bl-conflict-resolution

Conflict Resolution with Business Logic

This tutorial shows one way to perform conflict resolution in a collection's onPreSave hook.

This tutorial assumes that you have

  1. Created a Kinvey app.
  2. Are familiar with a Kinvey client library.
  3. Know how to use the client library's custom request property functionality.

Code

The included code can be used for the majority of conflict resolution cases, but you'll want to Customize your customEntityMerge function.

function onPreSave(request, response, modules){
    var conflictPropertyName = "ConflictResolutionWinner"; // The name of the custom property
    var collectionName = "conflictCentral";                // The name of the collection we're in

    // Kinvey module aliases
    var l = modules.logger;
    var collection = modules.collectionAccess.collection(collectionName);
    var Moment = modules.moment;
    var rc = modules.requestContext;

    // This function is invoked when the client specifies custom resolution
    var customEntityMerge = function(clientEntity, serverEntity){
        var mergedEntity = {};

        // Insert your custom logic here
        mergedEntity = clientEntity;

        return mergedEntity;

    };

    // This function is invoked when the client wins
    var clientWins = function(){
        response.continue();
    };

    // This function is used to report that a conflict was detected and report
    // the conflict to the client
    var reportConflict = function(debugInfo){
        response.body = {
            error: "EntityConflict",
            description: "There was a conflict saving this entity, resolve using the custom property " + conflictPropertyName,
            debug: debugInfo
        };

        // Set the HTTP status code for conflict
        return response.complete(409);
    };

    // This function is invoked when the server wins
    var serverWins = function(entity){
        // Make the save look successful, just use the server entity
        response.body = entity;
        response.complete(201);
    };

    // If we have no incoming metadata or timestamp, client wins
    if (!request.body._kmd)     return clientWins();
    if (!request.body._kmd.lmt) return clientWins();

    var clientRootTime = Moment(request.body._kmd.lmt);
    var id = request.body._id;

    // Check for a server copy of the incoming entity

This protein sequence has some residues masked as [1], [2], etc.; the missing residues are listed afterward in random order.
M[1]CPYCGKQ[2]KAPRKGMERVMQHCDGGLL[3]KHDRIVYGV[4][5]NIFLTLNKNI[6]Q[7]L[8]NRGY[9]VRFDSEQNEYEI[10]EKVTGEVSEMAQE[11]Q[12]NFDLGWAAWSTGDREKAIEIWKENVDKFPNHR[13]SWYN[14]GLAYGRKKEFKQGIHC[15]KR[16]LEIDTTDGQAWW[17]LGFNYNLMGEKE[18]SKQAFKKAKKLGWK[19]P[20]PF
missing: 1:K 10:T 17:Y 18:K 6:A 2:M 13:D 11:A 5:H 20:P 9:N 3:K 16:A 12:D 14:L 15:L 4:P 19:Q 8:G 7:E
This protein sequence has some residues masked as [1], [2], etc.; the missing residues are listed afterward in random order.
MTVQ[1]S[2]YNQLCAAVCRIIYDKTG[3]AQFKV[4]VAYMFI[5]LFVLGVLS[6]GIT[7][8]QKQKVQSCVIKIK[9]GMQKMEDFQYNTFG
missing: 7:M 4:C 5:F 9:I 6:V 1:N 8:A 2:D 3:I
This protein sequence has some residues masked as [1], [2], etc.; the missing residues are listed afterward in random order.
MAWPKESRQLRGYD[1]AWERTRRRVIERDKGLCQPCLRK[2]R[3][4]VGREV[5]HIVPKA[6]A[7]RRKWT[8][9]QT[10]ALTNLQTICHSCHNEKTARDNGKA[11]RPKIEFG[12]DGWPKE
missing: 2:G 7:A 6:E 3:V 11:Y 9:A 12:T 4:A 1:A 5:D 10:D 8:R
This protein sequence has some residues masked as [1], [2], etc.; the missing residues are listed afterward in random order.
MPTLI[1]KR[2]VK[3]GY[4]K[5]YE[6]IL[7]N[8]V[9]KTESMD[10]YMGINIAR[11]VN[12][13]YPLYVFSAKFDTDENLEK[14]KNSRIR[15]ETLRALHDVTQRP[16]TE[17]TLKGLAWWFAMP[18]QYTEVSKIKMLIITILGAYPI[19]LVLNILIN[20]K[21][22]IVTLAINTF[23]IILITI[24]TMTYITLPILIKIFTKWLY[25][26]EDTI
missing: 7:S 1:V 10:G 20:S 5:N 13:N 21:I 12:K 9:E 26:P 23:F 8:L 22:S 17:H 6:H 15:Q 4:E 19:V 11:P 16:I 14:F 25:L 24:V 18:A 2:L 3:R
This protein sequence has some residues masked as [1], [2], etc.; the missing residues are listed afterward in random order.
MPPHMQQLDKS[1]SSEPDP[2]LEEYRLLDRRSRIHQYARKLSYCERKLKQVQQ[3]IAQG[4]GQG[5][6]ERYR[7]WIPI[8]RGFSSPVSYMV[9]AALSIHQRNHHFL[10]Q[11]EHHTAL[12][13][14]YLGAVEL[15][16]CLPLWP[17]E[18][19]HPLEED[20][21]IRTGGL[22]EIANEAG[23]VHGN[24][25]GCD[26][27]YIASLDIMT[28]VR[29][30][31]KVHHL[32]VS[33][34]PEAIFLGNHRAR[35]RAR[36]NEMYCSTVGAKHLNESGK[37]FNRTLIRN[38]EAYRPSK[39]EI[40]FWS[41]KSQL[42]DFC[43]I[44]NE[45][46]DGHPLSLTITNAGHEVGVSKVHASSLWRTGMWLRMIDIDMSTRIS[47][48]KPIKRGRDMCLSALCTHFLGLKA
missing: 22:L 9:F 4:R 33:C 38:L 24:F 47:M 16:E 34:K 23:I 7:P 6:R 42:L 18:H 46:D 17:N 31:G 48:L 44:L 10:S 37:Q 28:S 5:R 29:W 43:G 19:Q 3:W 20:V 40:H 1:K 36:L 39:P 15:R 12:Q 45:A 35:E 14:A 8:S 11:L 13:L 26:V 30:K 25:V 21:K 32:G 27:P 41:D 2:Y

collection.findOne(id, function(err, serverEntity){
        var clientEntity = req.body;

        // If we hit an error bail out
        if (err){
            return response.error(err);
        }

        // No results means doesn't exist on server, client wins
        if (serverEntity === null){
            return clientWins();
        }

        var serverUpdateTime = Moment(serverEntity._kmd.lmt);

        if (clientRootTime.isBefore(serverUpdateTime)){
            // The server has been updated since the client received the entity

            var conflictPolicy = rc.getCustomRequestProperty(conflictPropertyName);

            switch (conflictPolicy){
            case undefined:
            case null:
                // We don't have a policy set, let the client know
                return reportConflict(JSON.stringify(serverEntity));
            case "client":
                return clientWins();
            case "server":
                return serverWins(serverEntity);
            case "merged":
                return clientWins();
            case "server-logic":
            case "custom-logic":
                // The entity to save is the result of the merge
                request.body = customEntityMerge(clientEntity, serverEntity);
                return response.continue();
            default:
                return response.error(new Error("Invalid conflict policy."));
            }

        } else {
            // The client is updating the latest server data
            return clientWins();
        }
    });
}

Customization

There are several main points of customization for the provided sample code.

Server custom logic

The provided customEntityMerge function just implements a client wins policy. This can easily be overridden to implement complex merges that are enforced by the server and are more secure than if the client implemented the merge. To enforce the extra security see Server enforced logic on how to prevent the client and server policies from being used. If the custom merge is being used for efficiency only, then you can leave all cases enabled and let the client choose the most efficient policy.

For example, let's say we're implementing an audio control system where we can adjust the volume and other properties about an audio speaker from multiple clients. We want to prevent damage and audience discomfort by preventing clients causing the volume to jump while still letting other settings be updated.